“The Baltimore Waltz” prances in circles around its subject, which is the death of playwright Paula Vogel’s brother, Carl, in 1988. Vogel’s approach to her grief — a nation’s grief, as the country grappled with lost lives during the AIDS epidemic — was to fantasize. The 90-minute play, which debuted in 1992, imagines that it is the sister who is terminally ill and on a mysterious European vacation with her brother, but we know the truth.
That narrative distance is one of the most enduring things about this lovely, melancholy, difficult play, which is being revived by the Keegan Theatre in a production that captures a substantial portion of the drama’s best qualities. (Vogel is on a roll in Washington: This is her fourth play around town since September.) As Anna — a teacher diagnosed with the savagely named Acquired Toilet Disease — larks across the Continent with Carl, the plot’s buoyant imagination allowed Vogel to reanimate the spirit of her brother. The poignancy of that sleight of hand is unabated, especially as the relationship is knowingly played by Brianna Letourneau and Michael Innocenti.
Inescapably, you are reminded that the indirection of this fable also functioned as an indictment of an America that was reluctant to acknowledge itself, that still grappled with public policy and inadequate responses to a ravaging public health crisis. But Vogel quickly banishes moral outbursts of “Someone has to do something!” Instead, the play whisks into a tongue-in-cheek version of film noir terrain as Anna and Carl are shadowed everywhere by a “third man” (with deliberate shades of Orson Welles). Cue the zither music!
Like Carl, the third man totes a stuffed rabbit, and the two of them scurry off together for an unseen rendezvous. Or — same actor, different third man — he’s a young Dutch fellow, recounting his fable about the leaking dam with decidedly adult overtones before he beds Anna. Or he’s yet a different third man, a young German bellhop, also bedding Anna. (Naturally, this is a story with lots of sex.)
Ray Ficca plays these parts, plus a clutch of doctors ranging from strange to strait-laced; the improbable Dutch boy and a stereotypically cynical German are particularly vivid. But the fever-dream mood of the piece, ideally laced with more comic panache than is mined here, is the thing this dark, heavy-looking production doesn’t really master. The rigid wooden architecture of Matthew J. Keenan’s two-tiered set seems at war with Anna’s brisk fancies and grand delusions. The design’s angled expressionism isn’t the same thing as noir, with its shadowy romantic undercurrents.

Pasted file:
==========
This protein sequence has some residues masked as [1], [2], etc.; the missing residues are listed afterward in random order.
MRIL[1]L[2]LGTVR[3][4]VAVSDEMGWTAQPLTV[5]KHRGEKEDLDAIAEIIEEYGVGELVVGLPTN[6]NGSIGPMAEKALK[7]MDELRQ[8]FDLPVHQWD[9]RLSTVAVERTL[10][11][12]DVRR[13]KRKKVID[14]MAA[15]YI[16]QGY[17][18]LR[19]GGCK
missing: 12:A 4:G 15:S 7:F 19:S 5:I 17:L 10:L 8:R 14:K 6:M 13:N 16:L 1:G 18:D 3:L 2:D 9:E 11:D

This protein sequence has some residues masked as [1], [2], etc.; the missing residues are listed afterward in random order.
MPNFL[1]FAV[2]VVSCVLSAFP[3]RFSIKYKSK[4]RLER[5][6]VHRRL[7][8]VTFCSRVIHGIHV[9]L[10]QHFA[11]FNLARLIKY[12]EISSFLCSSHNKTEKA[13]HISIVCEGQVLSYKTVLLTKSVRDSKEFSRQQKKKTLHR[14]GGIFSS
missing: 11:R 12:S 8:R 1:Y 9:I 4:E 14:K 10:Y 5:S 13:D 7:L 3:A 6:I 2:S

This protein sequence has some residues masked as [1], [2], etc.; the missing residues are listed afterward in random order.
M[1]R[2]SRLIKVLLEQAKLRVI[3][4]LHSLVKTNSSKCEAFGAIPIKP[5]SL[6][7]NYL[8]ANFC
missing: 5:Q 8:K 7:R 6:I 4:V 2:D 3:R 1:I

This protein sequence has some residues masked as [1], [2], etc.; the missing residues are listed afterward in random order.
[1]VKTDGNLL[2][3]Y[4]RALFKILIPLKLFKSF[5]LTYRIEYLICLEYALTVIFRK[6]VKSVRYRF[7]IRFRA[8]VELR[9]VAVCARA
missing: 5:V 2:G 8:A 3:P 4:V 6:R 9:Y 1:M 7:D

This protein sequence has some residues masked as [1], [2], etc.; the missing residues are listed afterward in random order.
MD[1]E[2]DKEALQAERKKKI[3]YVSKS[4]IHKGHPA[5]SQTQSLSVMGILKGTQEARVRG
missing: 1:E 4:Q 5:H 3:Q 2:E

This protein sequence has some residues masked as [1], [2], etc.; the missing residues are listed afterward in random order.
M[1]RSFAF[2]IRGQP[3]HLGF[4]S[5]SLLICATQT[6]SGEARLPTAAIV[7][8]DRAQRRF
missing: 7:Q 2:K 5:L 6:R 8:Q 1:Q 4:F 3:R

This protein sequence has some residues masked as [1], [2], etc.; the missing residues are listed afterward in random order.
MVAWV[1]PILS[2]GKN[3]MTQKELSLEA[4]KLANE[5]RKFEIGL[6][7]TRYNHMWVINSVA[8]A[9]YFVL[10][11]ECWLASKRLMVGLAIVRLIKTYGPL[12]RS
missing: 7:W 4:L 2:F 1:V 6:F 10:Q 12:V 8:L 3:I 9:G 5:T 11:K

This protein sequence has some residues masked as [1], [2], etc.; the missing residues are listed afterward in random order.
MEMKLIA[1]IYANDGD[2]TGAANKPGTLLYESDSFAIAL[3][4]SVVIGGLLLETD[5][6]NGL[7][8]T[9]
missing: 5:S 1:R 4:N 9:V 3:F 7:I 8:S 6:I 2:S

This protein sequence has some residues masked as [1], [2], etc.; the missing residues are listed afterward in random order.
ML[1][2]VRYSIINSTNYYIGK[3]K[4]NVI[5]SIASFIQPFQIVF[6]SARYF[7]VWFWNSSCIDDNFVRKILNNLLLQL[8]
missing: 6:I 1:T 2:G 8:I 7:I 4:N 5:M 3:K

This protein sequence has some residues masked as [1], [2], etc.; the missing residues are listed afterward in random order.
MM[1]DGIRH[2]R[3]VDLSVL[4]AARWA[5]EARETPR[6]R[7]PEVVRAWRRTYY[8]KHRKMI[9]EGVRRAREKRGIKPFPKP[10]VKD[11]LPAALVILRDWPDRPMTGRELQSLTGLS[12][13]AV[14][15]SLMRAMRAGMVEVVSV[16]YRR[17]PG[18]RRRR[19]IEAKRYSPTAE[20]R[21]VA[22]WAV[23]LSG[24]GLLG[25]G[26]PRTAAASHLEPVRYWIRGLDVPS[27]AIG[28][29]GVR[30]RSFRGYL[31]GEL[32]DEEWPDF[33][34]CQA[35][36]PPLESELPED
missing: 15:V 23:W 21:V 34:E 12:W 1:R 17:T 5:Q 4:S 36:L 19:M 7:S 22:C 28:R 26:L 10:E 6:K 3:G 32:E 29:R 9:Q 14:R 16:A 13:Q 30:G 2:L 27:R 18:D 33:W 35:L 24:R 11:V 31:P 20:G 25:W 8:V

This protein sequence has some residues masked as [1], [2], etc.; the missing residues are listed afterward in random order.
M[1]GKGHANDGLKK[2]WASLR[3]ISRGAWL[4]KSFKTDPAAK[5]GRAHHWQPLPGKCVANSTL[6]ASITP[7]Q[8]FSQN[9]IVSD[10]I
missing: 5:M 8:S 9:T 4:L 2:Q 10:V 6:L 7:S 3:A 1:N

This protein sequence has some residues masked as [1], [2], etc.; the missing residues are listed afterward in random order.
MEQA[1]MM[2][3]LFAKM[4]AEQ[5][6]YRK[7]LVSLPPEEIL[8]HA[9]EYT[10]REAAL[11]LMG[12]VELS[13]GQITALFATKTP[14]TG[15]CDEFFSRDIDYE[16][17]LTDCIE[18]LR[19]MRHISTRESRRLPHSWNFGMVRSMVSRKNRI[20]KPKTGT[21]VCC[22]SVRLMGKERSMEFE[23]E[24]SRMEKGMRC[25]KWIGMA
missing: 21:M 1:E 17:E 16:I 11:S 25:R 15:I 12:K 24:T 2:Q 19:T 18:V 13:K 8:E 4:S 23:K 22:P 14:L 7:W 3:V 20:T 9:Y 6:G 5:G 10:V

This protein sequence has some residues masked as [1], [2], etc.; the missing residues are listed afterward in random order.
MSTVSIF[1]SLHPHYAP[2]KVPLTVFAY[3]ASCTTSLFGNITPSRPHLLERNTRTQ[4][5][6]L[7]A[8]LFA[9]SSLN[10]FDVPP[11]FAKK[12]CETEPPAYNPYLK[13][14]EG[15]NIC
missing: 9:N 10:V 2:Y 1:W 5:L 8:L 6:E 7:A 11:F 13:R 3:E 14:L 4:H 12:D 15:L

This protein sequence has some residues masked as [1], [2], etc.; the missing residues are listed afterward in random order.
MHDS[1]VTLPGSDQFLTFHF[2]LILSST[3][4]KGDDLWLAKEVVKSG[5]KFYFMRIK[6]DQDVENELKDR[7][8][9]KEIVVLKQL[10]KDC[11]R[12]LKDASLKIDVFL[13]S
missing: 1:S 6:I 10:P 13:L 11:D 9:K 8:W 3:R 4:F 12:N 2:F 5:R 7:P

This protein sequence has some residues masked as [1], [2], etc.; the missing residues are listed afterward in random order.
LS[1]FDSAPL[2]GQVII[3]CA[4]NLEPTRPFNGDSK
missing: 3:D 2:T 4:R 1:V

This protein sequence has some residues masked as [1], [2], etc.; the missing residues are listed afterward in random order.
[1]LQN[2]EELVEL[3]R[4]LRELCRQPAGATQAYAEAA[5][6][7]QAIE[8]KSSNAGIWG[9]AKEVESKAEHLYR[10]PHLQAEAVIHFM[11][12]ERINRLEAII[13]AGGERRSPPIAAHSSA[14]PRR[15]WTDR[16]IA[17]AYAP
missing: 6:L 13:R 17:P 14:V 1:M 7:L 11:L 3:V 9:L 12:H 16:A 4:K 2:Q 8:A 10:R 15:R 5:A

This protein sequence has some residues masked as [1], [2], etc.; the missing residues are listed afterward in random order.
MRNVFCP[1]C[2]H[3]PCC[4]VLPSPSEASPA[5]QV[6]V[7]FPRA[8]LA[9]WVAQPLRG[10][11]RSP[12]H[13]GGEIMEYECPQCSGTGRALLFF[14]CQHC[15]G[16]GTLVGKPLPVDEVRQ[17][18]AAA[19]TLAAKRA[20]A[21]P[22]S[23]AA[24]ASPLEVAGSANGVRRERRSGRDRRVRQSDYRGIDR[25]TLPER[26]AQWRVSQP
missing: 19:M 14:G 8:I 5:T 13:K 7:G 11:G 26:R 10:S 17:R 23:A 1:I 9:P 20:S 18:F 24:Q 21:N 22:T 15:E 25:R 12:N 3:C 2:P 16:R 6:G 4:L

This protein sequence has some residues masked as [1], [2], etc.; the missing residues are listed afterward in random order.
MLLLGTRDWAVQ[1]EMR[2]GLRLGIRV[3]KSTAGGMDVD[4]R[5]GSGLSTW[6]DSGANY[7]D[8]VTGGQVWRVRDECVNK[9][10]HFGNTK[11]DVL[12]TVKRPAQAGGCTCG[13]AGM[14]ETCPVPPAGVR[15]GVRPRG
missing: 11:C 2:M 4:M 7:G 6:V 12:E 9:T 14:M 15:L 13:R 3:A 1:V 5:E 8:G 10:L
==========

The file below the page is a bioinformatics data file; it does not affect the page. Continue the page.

Where Susan Marie Rhea’s production works is in the acting. There’s a game afoot, and Letourneau and Innocenti are quite good at a double consciousness that alerts you to their puzzle without tipping their hands. Their rapport is touching as he looks out for her; such are the play’s ironies and inversions.
The script has grown less devastating with time, which is good, though Tuesday’s audience still gasped at the Acquired Toilet Disease concept. The politics will never be rinsed out of this complex work; not for nothing does Carl get fired right off the bat for wearing a pink triangle. The memorializing impulse gets the upper hand, but the heady, vertiginous design makes it an apt, lasting reflection of the confusions in which it was written.
The Baltimore Waltz, by Paula Vogel. Directed by Susan Marie Rhea. Through Feb. 9 at the Keegan Theatre, 1742 Church St. NW. $20-$50. 202-265-3767. keegantheatre.com.